Colin David Binnie
1938 - 2019
It is with great sadness that we announce the death of Prof. Colin David Binnie, clinical neurophysiologist, on 21st March 2019. Colin had a long and distinguished career in clinical neurophysiology. Born in 1938, he had a traditional education, graduating from Downing College in Cambridge in 1959 with a first class honours degree in Natural Sciences. He went on to Guy’s Hospital, London for his clinical training qualifying MB, CHB in 1963. He was subsequently awarded an MD in 1968.
Since his school days, when it was rumoured that he had built a simple EEG machine, Colin had been fascinated by the technical aspects of medicine and so naturally went into neurophysiology. He was a senior registrar (1966-69) at St Bartholomew’s Hospital in London with James Margerison and then a consultant neurophysiologist at Runwell Hospital in 1969 and from 1970, the consultant in charge of neurophysiology at Barts. His publishing career began with James Margerison whom he succeeded when James unexpectedly died. During his time at Barts he developed digitisation and computerisation of clinical neurophysiological procedures as well as having a serious interest in the careers and research projects of all the staff.
Colin moved to Meer an Bosch at Heemstede, Netherlands, in 1976 and became the director in 1977. He learned the Dutch language, while driving between home and work, a few weeks before he went to Heemstede. He was instrumental in creating the first long-term EEG/Video monitoring unit in the Netherlands and one of the early ones world-wide. Initially, it was on the observation ward, but in 1982 it moved to a special two-bed unit within the EEG department. In this unit he not only introduced long-term EEG and video monitoring but also the continuous monitoring of AED blood levels during these long term studies. He continued his work, already started in the UK, on photosensitivity, collaborating with Henk van der Tweel and Henk Spekreijsse from the Interuniversity Ophthalmological Centre in Amsterdam. He developed a human model of experimental epilepsy amenable to basic physiological studies such as the neurophysiological aspects of pattern-sensitive epilepsy, television epilepsy and the role of pattern in patients with photosensitive epilepsy, the self-induction of epileptic seizures by eye closure, colour and photosensitive epilepsy, and so on. His work on transitory cognitive impairment during interictal discharges, for which he developed a test of continuous EEG, during an adapted and self-pacing Corsi test, which was written out on the EEG and where the patient became his own control, permitted the comparison of test epochs with epileptic discharges against test epochs without. That work, published in Brain with Hans Aarts, was very new and trendsetting and has been cited very often.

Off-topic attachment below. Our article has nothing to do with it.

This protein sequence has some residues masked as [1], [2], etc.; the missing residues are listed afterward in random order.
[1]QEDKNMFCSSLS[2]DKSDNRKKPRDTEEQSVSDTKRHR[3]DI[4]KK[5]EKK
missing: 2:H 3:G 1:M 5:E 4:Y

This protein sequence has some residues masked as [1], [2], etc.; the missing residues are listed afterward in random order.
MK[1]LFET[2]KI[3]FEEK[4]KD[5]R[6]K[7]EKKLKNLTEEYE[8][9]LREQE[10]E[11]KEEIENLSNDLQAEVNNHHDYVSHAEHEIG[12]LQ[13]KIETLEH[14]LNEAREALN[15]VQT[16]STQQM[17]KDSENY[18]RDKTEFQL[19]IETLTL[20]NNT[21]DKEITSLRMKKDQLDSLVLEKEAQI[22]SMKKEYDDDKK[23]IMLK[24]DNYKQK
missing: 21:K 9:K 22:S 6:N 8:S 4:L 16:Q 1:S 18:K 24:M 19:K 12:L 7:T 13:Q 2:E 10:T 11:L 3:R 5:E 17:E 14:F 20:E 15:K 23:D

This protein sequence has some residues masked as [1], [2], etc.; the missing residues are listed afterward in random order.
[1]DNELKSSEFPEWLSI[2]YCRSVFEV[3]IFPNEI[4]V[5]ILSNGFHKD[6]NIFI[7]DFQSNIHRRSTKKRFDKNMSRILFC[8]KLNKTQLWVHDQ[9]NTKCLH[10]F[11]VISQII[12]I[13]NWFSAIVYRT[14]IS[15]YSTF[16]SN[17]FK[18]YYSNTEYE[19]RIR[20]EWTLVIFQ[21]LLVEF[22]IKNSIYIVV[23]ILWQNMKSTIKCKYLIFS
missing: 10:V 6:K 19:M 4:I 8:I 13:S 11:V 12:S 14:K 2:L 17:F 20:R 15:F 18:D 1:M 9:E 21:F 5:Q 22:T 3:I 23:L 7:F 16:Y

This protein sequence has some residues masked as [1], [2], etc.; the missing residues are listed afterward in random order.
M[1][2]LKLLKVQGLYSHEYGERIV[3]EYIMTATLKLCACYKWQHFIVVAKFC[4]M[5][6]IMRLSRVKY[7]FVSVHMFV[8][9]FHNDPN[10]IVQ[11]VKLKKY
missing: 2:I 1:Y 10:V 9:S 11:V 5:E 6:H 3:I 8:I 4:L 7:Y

In collaboration with colleagues in Utrecht Colin revived the embryonic Dutch National Epilepsy Surgery Program, bringing the first patients with chronic implanted intracerebral and subdural electrodes –especially designed and produced for the project- for seizure monitoring to the EEG department in Meer an Bosch. Based on this early work Cees van Veelen, Alexander van Huffelen and Walter van Emde Boas were able to create the current very active programme in the Netherlands.
Colin played a major role in a number of early phase drug studies, notably the early studies of Lamotrigine and developed the model of photosensitivity as a method for acute single dose efficacy studies of potential AED’s. Also he was active as initiator or participant in a number of international projects in the fields of computer assisted spike detection and digital EEG with, amongst others, Jean Gotman and John Ives. In Meer an Bosch he continued to train and educate technicians, including writing a textbook of EEG technology. He supervised the PhD of Dr Dorothee Kasteleijn on photosensitivity and she subsequently became an international expert on photosensitivity. Many of these people have become senior and influential in the Netherlands.